Modern pop culture is filled with terms that try to describe the media we consume. With new phrases and new definitions emerging all the time, it can be difficult to know what the new terminology actually means, even when you hear it frequently. We Ladies like to provide some clarity by defining some of these commonly heard terms that people may not fully understand. We did it with “Mary Sue” and now we’re tackling the “uncanny valley.”
The term has become increasingly common with the rise of computer animation and computer effects in live action films. Most people understand that it has to do with attempts to create realistic human characters and when they don’t quite work. But beyond that, the exact definition isn’t always clear and not everyone gets it right. Even the well-known explanation from 30 Rock has its problems.
So what is the uncanny valley? At its most basic, it’s an idea about how we perceive attempts to create a representation of a realistic human. Generally, the more “human” something looks, the more we like it and empathize with it. Just check out a few pictures of inanimate objects with googly eyes applied to them and you’ll get the idea. But the hypothesis of the uncanny valley suggests that the effect eventually backfires. As the representation becomes closer to a real human, it hits a point where some people find it creepy instead of relatable. The “almost, but not quite” human can be perceived as unsettling, or even repellent. The “valley” comes from the idea that the pleasing and relatable qualities of a human-like creation hit a nadir and then slowly climb back up as the representation gets closer to being indistinguishable from a real person.
There are several theories about why this is. Seeing a human that looks slightly off in some way may trigger some sense that our distant ancestors used to identify sickness or distinguish their own species from other early primates. It may be that we spend so much time observing other humans that anything less than perfect human appearance and behavior jumps out as us as “wrong.” It’s even been suggested that seeing this not quite human might stir up uncomfortable feelings about our uniqueness or mortality. That last idea makes particular sense in the original context of the uncanny valley. The term was first used to describe the potential unsettling effects of robots as they came to resemble humans more and more. But as computer animation has become more and more common, the term has been most commonly associated with computer generated human characters.
Sticking with the 30 Rock example, your average Star Wars droid is way on the opposite side from a real human, out of the valley and highly relatable. C-3PO may have some recognizable human features and proportions, but we know he’s not meant to seem fully human. So we aren’t bothered by the fact that his movements are stiff rather than fluid. Our brains have already put him in the category of “not a human,” so the unsettling effect never happens.
The far topside of the uncanny valley isn’t limited to friendly robots. There are plenty of human computer animated characters who most audiences still find loveable. Take Bob Parr/Mr. Incredible from Pixar’s The Incredibles. We get right away that he’s a human, but not a realistic representation of one. His proportions, like those of most human Pixar characters, are exaggerated to the point where he’d never pass for a live actor. He is a clear caricature of a real human. His movements and acting sell us on the idea that he is “real” for the purposes of this story, but we’re not going to confuse him with the guy next to us in the theater.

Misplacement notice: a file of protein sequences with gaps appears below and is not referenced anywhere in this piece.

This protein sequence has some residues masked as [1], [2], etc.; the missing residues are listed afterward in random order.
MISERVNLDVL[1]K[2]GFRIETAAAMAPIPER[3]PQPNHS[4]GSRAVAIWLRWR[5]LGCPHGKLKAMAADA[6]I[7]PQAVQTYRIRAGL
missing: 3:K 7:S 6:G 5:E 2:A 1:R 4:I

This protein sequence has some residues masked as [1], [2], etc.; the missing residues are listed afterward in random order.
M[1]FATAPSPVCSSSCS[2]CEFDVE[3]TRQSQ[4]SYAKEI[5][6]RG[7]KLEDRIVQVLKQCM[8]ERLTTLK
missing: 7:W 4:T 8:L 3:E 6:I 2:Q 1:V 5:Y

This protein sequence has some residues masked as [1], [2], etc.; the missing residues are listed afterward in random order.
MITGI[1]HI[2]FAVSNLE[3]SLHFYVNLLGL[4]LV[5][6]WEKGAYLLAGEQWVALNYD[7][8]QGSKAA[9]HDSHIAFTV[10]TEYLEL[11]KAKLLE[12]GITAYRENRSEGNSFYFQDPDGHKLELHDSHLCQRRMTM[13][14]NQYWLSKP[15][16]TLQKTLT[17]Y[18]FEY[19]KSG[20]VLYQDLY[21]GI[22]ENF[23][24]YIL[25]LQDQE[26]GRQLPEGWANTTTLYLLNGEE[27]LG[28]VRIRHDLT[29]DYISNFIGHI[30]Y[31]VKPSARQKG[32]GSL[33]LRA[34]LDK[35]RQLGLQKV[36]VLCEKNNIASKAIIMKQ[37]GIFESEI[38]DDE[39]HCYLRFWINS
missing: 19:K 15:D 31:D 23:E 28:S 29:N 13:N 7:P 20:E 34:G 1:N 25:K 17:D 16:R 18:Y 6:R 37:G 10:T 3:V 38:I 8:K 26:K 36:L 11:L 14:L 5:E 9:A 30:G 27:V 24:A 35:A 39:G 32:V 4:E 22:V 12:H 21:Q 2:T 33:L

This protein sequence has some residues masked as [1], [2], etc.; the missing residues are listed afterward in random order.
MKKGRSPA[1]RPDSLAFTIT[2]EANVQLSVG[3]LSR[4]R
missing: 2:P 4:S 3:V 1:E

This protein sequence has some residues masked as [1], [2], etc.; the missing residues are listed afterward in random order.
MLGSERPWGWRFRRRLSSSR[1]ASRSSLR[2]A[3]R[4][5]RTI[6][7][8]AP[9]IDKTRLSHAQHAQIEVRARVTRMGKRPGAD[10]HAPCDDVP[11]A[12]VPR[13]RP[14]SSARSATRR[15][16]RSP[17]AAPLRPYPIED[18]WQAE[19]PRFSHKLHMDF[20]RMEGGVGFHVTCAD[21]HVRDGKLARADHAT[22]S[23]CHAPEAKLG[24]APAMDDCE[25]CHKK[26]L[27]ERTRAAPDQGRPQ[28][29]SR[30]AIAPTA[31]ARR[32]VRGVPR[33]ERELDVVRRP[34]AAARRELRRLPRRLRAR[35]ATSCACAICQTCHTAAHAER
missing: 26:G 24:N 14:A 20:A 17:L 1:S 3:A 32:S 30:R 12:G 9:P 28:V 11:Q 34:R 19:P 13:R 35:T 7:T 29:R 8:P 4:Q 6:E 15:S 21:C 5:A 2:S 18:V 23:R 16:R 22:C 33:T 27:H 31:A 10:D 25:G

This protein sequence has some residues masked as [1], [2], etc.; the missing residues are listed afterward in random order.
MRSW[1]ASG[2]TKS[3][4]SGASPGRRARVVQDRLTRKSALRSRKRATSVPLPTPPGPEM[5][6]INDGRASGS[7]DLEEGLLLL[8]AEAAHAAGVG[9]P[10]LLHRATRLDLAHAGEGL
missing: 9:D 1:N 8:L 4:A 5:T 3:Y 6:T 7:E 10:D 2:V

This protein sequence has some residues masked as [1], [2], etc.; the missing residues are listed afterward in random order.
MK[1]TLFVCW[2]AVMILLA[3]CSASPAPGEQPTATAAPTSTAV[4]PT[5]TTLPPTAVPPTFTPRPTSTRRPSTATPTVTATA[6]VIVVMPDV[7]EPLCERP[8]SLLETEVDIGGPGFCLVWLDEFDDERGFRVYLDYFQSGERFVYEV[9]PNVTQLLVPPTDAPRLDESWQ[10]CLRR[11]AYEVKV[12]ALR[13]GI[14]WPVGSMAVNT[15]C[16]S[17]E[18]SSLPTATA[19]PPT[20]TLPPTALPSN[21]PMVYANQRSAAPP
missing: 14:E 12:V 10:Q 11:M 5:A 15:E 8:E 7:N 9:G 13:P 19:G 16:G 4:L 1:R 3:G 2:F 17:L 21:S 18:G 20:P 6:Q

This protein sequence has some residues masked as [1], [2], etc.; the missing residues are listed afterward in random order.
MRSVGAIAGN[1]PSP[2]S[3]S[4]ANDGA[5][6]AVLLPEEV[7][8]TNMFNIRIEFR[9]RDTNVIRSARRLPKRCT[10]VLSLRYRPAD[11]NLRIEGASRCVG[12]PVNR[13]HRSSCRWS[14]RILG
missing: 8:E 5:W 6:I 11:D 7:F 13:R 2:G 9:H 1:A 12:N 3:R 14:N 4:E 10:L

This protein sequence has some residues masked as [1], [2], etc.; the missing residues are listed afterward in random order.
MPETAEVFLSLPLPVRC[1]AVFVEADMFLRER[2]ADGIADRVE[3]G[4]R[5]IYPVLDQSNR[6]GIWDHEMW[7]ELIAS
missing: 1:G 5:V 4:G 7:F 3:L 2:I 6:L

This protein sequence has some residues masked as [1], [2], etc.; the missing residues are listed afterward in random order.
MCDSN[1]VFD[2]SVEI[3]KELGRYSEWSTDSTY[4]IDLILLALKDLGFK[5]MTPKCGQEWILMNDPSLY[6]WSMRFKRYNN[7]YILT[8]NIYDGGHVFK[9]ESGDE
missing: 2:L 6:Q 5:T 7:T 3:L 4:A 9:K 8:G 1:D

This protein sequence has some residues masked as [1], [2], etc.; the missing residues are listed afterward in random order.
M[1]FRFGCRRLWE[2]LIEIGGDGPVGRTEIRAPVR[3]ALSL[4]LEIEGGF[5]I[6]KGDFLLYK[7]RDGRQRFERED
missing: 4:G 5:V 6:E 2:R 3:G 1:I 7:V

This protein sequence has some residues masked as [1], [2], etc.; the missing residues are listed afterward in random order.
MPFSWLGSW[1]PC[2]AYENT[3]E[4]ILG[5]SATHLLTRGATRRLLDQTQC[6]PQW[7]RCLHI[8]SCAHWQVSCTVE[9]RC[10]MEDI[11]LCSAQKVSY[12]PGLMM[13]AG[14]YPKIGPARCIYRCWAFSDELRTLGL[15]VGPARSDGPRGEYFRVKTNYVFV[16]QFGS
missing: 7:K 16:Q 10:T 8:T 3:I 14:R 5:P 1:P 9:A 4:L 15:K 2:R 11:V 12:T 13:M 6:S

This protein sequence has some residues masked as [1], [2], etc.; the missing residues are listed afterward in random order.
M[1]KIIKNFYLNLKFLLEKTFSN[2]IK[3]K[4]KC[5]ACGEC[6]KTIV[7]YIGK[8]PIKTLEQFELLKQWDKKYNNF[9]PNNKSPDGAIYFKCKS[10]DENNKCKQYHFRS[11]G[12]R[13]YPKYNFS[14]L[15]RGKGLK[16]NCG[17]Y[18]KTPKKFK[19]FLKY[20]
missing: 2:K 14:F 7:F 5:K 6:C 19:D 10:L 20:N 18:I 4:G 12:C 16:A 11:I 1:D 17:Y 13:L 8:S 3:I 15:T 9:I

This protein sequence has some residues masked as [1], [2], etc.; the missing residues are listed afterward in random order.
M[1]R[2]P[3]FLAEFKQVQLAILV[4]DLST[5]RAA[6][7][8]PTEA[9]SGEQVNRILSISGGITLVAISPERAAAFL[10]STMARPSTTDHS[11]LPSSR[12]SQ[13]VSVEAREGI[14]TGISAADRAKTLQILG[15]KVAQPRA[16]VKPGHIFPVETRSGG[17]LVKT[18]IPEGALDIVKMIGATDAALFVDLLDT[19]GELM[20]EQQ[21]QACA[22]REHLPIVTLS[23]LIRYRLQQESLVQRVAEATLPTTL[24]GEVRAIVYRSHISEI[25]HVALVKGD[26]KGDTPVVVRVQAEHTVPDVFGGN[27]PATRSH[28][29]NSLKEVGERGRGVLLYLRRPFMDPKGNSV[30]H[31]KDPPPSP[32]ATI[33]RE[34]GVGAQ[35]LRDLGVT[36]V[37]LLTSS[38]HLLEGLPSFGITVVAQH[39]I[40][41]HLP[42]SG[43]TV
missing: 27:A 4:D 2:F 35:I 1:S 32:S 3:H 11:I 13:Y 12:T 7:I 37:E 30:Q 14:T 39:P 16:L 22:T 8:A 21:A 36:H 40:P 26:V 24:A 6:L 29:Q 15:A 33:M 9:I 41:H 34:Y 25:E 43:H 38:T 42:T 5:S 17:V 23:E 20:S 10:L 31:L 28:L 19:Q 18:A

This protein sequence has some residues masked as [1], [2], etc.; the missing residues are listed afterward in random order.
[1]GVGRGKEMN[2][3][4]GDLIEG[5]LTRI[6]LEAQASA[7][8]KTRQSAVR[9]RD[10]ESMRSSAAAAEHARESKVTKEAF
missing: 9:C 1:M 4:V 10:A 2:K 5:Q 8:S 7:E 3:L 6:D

My main issue with the 30 Rock example is the CG stormtrooper, which is not a great example of something in the uncanny valley. Stormtroopers are purposefully made to feel less human already, as they’re covered head to toe in armor. That armor consists mainly of the kind of hard, shiny surfaces that computers are great at rendering. So unless you have a stormtrooper removing his helmet or moving in a way that looks really unnatural, you’re unlikely to have the same kind of reaction that you would to something more recognizably human.
A better example is the 2011 flop Mars Needs Moms, a joint venture between Disney and ImageMovers. The latter studio also produced The Polar Express, another frequently cited example of uncanny valley problems. Both film utilize motion capture, which tends to heighten the feeling of unease. The audience is seeing the movements of actual human beings as performed by CG characters who don’t quite pass as human. You don’t have metal instead of skin or exaggerated proportions to make it easy for your brain to categorize what you’re seeing as something separate. It looks kind of human, but something is wrong.
Though the uncanny valley hypothesis specifically refers to humans, you can have a similar effect with computer animated animals. CG creatures can also look just off enough to be unsettling. But since we’re not nearly as familiar with the appearance and movements of gorillas, tigers, or dinosaurs as we are with human features and motions, the unsettling feeling is often much more subtle or nonexistent.
Though it’s not the ultimate goal for everybody, many effects studios are looking to cross to uncanny valley, to create a computer rendered human character that can stand side by side with a living human and be just as “real” and compelling. As the potential for computer graphics continues to improve, we’re getting ever closer to that point, which brings with it a whole slew of new questions. Will it ever be more cost-effective than using a real person? Who gets credit for the performance? Will actors and their estates be able to maintain control over their likenesses and performances? For now though, the main question is where the next breakthrough will be that gets us another step closer to the other side of the uncanny valley.